Larry Ward has a PhD in religious studies with an emphasis on Buddhist meditation and neuroscience. He is a Christian minister and Dharma teacher working in retreats with people who are interested in the path of mindfulness and Buddhism, and additionally working with selected clients in corporate settings applying how to be resilient in the times in which we live.
We are very complex creatures and any of our life experiences of either pleasure or displeasure can trigger and destabalise our nervous system.
An emotional experience such as anger, joy, happiness or sadness.. is an experience communicated to us by our body. If we don’t learn how to be sensitive to the information coming from our body we become less skillful in our ability to be resilient. For Larry, learning to be more skillful in body awareness is a very important tool, enabling us to be more in touch with our emotions.
Why do we struggle to improve our resilience and our ability to change more quickly?
Part of the issue is that we may have, either consciously or unconsciously, decided to stop learning. Perhaps our cultural orientation or our conditioning as we get to a certain stage of success or development means that the rest of our lives is spent just going through the motions of keeping that level in place.
How can we develop our resilience further?
Larry looks at resilience in three different ways:
- The first is to learn how to develop calm in yourself.
This means learning how to calm your body and mind down. This is a wonderful practice and maybe a life’s work for some! When we learn to do this we can continually discover over and over again, our own mystery, depth and greatness as people, individuals and collectives. This is fundamental and deeper than just relaxation.
Calming your body and mind is about mindfulness. Levels of mindfulness can be attained through meditation, which empowers the networks in our brain, allowing us to pay attention. Enhancing our ability to pay attention is how we recognise what is happening with our body. When we are calm we can have peaks of clarity of what is actually going on with us emotionally. Once you are aware you can start to manage yourself better.
Meditation is a skill but things can come up to block your progress, so you need guidance and instruction – learning how to learn so that it is sustainable. Short meditations will help people start off their learning, but instruction is needed to progress. People often expect sudden changes to occur and perhaps give up too easily. If people are introduced to mindfulness meditation skillfully and carefully – they will experience immediately some joy and some relief in terms of their resilience.
Mindfulness is about self awareness, being skillful and managing yourself, your emotions and your mind – part of it is to do with the vividness of your experience that becomes possible in a state of mindfulness.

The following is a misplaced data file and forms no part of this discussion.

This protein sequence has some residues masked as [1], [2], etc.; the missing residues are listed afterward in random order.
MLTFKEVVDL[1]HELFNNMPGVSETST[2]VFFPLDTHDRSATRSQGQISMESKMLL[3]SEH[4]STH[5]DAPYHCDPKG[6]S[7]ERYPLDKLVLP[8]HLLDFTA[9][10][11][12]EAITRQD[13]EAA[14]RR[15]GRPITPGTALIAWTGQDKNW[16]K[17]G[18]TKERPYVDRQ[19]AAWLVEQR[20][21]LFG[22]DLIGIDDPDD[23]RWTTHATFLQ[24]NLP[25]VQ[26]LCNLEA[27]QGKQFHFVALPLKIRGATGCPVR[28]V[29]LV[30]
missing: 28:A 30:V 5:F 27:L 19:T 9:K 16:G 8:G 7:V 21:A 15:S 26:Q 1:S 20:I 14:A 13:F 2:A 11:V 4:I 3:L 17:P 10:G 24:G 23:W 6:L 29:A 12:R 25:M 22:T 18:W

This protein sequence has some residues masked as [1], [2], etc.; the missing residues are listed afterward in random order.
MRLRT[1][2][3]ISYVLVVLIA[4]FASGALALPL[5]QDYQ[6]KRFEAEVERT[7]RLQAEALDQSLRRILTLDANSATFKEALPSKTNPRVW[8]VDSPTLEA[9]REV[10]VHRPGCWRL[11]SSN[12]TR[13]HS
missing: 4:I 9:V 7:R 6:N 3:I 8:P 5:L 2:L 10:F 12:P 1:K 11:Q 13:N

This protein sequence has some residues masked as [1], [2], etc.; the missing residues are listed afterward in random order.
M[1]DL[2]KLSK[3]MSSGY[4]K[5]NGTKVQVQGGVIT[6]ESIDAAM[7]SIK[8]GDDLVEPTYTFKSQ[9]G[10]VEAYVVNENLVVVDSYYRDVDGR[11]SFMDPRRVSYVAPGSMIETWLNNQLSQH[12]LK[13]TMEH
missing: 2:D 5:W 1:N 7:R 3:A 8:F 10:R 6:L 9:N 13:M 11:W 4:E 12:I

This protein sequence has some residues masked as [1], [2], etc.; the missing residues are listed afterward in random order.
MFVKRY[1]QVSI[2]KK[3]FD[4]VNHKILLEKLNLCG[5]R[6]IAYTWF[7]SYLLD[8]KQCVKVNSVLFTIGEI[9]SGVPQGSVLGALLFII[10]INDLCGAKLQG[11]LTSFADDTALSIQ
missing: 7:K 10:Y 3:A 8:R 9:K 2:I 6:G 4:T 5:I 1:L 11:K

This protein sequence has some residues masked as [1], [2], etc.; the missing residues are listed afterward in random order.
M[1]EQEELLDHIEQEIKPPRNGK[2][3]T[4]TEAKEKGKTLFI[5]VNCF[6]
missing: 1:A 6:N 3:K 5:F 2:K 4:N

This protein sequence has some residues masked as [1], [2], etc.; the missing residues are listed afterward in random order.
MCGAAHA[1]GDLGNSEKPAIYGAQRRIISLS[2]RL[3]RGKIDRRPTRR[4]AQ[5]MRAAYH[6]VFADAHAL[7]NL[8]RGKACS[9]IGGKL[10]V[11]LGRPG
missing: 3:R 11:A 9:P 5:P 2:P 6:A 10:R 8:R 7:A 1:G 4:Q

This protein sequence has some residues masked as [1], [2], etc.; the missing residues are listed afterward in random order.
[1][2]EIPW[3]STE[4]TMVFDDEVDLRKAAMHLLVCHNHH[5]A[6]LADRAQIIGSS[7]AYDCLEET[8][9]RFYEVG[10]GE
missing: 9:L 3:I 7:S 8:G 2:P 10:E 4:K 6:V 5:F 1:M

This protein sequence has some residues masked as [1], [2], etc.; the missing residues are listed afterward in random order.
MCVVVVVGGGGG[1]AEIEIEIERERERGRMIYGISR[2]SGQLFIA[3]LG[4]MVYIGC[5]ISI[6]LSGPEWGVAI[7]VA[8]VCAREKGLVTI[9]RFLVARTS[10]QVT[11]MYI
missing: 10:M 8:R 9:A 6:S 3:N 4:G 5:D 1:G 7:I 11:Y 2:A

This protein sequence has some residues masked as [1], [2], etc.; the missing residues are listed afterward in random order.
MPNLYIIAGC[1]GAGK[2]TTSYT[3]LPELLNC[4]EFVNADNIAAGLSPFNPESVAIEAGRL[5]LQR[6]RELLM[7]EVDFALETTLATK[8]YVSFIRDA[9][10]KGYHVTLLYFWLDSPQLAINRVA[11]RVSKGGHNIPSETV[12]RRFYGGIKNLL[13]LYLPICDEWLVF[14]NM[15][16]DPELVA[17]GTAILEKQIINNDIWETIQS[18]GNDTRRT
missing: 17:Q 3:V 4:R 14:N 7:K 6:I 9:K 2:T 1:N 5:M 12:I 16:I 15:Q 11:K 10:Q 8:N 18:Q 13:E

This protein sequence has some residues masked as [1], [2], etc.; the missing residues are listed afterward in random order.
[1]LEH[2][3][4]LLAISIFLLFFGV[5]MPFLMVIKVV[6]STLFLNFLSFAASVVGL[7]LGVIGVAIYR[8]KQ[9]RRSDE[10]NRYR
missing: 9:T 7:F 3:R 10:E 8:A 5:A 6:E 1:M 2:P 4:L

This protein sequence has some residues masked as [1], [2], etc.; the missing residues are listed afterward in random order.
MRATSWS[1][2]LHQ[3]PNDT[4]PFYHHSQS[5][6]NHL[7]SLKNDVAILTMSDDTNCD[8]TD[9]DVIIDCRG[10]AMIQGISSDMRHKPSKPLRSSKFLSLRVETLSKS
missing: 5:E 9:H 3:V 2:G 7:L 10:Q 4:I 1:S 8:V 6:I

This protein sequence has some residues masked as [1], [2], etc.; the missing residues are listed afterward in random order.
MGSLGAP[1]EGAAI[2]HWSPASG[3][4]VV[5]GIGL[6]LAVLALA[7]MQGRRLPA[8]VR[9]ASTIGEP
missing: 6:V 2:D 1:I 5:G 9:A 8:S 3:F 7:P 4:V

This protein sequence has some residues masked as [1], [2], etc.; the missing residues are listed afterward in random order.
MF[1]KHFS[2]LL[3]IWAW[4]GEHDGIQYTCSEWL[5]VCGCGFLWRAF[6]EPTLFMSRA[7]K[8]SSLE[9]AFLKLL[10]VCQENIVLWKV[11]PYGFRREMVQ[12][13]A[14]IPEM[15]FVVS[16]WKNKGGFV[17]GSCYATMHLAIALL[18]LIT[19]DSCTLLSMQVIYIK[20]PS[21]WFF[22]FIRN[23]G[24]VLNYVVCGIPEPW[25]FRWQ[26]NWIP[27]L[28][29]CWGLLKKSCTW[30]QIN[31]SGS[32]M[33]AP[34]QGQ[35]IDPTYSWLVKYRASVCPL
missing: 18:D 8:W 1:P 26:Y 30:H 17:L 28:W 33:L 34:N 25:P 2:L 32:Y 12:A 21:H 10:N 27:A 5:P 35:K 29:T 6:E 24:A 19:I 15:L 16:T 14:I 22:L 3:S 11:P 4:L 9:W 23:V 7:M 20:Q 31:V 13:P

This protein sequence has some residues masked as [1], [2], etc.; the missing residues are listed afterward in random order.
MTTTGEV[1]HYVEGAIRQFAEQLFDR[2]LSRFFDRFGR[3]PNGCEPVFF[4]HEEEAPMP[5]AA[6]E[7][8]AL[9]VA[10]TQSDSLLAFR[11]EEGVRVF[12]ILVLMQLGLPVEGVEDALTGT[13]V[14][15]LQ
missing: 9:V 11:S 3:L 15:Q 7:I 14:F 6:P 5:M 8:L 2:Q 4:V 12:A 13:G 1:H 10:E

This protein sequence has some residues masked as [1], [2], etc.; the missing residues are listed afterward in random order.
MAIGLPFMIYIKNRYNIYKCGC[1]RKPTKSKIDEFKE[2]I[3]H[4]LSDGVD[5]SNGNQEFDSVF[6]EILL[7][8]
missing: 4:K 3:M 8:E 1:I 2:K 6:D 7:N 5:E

- The second is emotional resilience – learning the skills of working with our feelings and the accompanying emotions that may arise.
The main skill that Larry uses on a daily basis is the awareness of breathing patterns. His breathing patterns provide information about what his mind and emotional life is experiencing. Larry can feel when emotions or thoughts are arising – if we can evaluate these in the workplace or in relationships, we can create opportunity for clearer comprehension of what is happening. Then we have freedom of choice at a whole different level.
Emotions are there for a reason, they are there to help and protect us. They help us make decisions, they give us power, energy,….. an uplift. It is only poor use or lack of control that can make them negative. Making a choice about how you use emotions is all about how to understand the positive effects of having an emotion in the first place.
- The third is cognitive resilience – the stories we tell ourselves about who we are, what’s happening and where we are going. The skill is to learn how to wisely “reframe”. Otherwise we can get caught holding onto a previous “frame” which no longer applies to our current real situation.
Reframing is not escape but the ability to look again and re-imagine what is happening.
When in a challenging situation, we tend to focus on the negatives. We could probably write down a number of negative things about that situation in a couple of minutes. When asked to write a list of positives – we find this a whole lot harder.
The more you think of problems – the more problems you have! Cognitive resilience helps nurture possibility question rather than problem driven ones.
Our nervous system is designed to protect us so we are wired to notice what is negative first. Cognitive resilience is learning to know that this is what is happening, then learning how to put things in the framework of “Well, look at all of the positives connected to this”. Cognitive resilience is learning how to work with your mind in terms of its images, the mood and expectations it creates in you, and the story you embody about what is possible for whatever environment you are in.
Some people genuinely do not know what they want or where they want to go, they drift along, which is fine…. but it is not learning to learn or training yourself to be in control of your own mind. This not knowing can take you into a freeze state…. but in the state of not knowing you still have choice and real possibility.
Once you know what direction you want to go in – a question of cognitive resilience is “what would it take for this to work?”
Humans seem to have an addiction to what is not working. Resilience is not about escaping from what is not working but working through it and beyond.
Some really interesting ideas and thoughts from Larry Ward, who you can reach at www.thelotusinstitute.org, read some great blogs and maybe join a meditation retreat!